NASA and Boeing Co. suffered a potentially major setback in their deep-space ambitions when the engines for a giant new rocket shut down prematurely Saturday during a key test on the ground.
The engines were supposed to produce power for eight minutes but shut down after about 60 seconds while fastened to a stand at the Stennis Space Center in Mississippi. Program officials had said four minutes would be the minimum time to gain confidence in the reliability of the engines, fuel system and surrounding structures.
National Aeronautics and Space Administration officials said they couldn’t immediately determine the cause of the premature shutdown, and therefore it was too early to determine what fixes would be necessary or even if the test needed to be repeated. They said engineers didn’t know whether it was a hardware, software or sensor malfunction.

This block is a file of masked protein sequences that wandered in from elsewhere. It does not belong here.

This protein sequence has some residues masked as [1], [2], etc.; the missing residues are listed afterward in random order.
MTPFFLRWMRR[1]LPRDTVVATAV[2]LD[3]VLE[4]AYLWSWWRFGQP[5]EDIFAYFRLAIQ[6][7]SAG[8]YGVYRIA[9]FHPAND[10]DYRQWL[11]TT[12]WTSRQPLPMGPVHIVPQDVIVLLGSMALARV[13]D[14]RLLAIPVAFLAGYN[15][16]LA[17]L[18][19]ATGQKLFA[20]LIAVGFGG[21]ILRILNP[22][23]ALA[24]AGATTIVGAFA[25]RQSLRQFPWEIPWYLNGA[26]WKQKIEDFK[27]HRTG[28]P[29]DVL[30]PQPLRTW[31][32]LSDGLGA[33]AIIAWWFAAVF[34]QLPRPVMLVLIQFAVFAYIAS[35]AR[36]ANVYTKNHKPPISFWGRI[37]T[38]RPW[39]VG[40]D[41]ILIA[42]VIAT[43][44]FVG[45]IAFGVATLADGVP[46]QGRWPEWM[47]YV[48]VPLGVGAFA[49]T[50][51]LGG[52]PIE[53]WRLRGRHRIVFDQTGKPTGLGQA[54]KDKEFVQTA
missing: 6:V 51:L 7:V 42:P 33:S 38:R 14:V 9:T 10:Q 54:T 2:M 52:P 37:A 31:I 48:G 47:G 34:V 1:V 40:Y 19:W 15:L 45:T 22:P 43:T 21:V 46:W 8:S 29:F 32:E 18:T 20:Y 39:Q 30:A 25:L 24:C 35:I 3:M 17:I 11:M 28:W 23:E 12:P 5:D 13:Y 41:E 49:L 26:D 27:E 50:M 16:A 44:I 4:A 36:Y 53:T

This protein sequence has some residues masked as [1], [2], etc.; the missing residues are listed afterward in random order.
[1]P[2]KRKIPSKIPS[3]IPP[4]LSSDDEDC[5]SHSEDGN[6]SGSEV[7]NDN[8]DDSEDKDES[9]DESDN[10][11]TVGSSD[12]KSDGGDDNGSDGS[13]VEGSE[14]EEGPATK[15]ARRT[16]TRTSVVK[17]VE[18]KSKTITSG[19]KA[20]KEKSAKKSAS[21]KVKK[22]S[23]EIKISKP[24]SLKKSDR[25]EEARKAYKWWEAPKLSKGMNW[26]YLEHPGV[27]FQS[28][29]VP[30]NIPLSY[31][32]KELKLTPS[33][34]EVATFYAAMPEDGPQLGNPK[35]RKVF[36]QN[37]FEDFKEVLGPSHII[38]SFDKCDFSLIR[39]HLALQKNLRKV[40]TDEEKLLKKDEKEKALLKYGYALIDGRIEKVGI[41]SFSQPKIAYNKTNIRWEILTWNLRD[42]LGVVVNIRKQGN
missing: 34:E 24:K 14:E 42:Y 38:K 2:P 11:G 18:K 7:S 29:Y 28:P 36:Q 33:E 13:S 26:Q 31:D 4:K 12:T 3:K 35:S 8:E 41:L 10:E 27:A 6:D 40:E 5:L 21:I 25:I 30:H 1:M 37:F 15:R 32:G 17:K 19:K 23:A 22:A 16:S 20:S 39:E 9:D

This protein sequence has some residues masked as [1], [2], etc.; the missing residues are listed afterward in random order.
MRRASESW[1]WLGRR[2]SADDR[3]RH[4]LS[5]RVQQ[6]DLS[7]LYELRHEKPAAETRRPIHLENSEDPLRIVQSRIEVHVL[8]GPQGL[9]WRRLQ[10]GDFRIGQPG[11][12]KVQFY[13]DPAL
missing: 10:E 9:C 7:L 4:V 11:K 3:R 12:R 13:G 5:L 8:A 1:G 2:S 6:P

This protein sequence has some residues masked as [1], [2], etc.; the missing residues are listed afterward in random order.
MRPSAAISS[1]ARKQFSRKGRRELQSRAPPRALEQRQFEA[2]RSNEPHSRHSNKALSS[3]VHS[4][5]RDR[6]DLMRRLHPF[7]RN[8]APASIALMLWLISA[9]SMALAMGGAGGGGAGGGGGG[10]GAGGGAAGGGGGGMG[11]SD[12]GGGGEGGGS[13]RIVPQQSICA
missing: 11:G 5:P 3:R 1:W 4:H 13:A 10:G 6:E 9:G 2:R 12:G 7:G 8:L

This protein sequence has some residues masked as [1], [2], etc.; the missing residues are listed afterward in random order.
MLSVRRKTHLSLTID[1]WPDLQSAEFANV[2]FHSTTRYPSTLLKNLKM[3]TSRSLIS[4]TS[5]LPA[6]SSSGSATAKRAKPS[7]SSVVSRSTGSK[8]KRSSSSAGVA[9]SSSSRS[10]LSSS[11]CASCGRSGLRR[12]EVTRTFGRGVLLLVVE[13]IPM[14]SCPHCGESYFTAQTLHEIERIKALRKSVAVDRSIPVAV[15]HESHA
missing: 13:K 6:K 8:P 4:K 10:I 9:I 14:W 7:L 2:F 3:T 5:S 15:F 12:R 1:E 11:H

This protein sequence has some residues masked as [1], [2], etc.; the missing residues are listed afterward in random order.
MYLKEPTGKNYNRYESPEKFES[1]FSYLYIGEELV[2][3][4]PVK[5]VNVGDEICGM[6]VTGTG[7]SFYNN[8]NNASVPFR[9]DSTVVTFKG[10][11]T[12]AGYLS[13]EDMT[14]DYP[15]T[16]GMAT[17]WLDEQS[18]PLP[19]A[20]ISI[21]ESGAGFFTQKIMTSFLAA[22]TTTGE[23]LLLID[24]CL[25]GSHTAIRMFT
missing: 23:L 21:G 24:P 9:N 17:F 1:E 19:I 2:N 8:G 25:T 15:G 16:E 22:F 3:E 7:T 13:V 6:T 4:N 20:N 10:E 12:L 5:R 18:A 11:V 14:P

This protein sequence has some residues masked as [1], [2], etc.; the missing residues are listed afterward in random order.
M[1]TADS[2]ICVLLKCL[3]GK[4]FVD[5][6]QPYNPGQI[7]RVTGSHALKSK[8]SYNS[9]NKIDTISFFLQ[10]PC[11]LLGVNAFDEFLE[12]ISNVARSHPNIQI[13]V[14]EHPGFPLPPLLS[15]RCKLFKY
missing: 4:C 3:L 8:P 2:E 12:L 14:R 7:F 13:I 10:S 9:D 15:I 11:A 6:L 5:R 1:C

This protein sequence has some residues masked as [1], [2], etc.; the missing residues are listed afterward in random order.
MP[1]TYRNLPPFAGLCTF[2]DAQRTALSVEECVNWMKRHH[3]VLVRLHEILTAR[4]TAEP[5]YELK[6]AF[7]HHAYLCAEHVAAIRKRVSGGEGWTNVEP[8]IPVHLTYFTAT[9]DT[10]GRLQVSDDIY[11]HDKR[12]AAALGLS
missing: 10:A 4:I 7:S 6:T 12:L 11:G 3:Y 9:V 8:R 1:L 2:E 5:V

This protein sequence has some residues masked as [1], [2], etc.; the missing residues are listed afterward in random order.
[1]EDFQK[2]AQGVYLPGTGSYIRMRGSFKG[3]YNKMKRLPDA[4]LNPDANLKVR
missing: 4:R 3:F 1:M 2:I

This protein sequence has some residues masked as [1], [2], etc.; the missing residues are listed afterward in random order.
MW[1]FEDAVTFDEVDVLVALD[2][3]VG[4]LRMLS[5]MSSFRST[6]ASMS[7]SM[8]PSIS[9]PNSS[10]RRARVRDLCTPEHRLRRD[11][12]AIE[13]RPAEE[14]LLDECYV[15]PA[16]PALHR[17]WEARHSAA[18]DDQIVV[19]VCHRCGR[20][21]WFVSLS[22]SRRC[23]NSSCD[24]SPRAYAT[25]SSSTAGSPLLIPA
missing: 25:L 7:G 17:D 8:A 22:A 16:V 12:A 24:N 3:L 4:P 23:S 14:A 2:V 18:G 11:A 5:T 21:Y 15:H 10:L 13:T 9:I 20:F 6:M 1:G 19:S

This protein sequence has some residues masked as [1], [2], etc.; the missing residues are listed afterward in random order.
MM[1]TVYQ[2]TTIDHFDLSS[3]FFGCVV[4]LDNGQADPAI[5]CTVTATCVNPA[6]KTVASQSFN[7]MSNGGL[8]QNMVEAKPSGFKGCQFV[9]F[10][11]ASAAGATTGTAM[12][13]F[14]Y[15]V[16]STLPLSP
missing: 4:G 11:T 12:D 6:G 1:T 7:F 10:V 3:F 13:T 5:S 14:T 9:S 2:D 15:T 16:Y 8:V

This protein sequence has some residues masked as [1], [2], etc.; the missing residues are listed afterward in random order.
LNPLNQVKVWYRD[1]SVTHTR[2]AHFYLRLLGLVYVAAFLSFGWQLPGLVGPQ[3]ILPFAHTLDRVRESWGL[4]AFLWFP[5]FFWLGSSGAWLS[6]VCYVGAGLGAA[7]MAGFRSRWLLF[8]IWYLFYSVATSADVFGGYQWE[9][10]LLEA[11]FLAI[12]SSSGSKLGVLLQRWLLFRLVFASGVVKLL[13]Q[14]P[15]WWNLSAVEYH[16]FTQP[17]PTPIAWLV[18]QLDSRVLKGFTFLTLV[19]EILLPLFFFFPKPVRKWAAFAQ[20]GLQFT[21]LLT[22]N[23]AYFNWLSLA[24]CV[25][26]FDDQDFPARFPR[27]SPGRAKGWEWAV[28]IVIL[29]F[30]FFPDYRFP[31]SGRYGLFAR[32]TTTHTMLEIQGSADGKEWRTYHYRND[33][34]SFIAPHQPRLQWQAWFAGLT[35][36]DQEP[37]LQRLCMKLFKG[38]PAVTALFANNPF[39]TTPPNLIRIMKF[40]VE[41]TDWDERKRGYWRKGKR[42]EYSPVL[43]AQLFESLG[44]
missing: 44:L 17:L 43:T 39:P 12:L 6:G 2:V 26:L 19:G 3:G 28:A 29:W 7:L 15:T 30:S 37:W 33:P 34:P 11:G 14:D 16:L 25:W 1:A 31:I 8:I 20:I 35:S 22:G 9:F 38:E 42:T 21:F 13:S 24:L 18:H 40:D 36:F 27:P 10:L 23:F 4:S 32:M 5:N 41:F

Boeing is the prime contractor for the mammoth Space Launch System booster, which is more powerful than the Saturn V that blasted Apollo astronauts toward the moon in the late 1960s and early 1970s. It was slated for its first uncrewed launch late this year, but that schedule is now in flux. Political and budget pressures on the program, projected to cost a total of between $19 billion and $23 billion to complete, were already increasing.
Departing NASA chief James Bridenstine repeatedly said in a news conference that the test shouldn’t be considered a failure, because engineers and program managers gained important data. But he also said, “It’s not everything we hoped it would be.”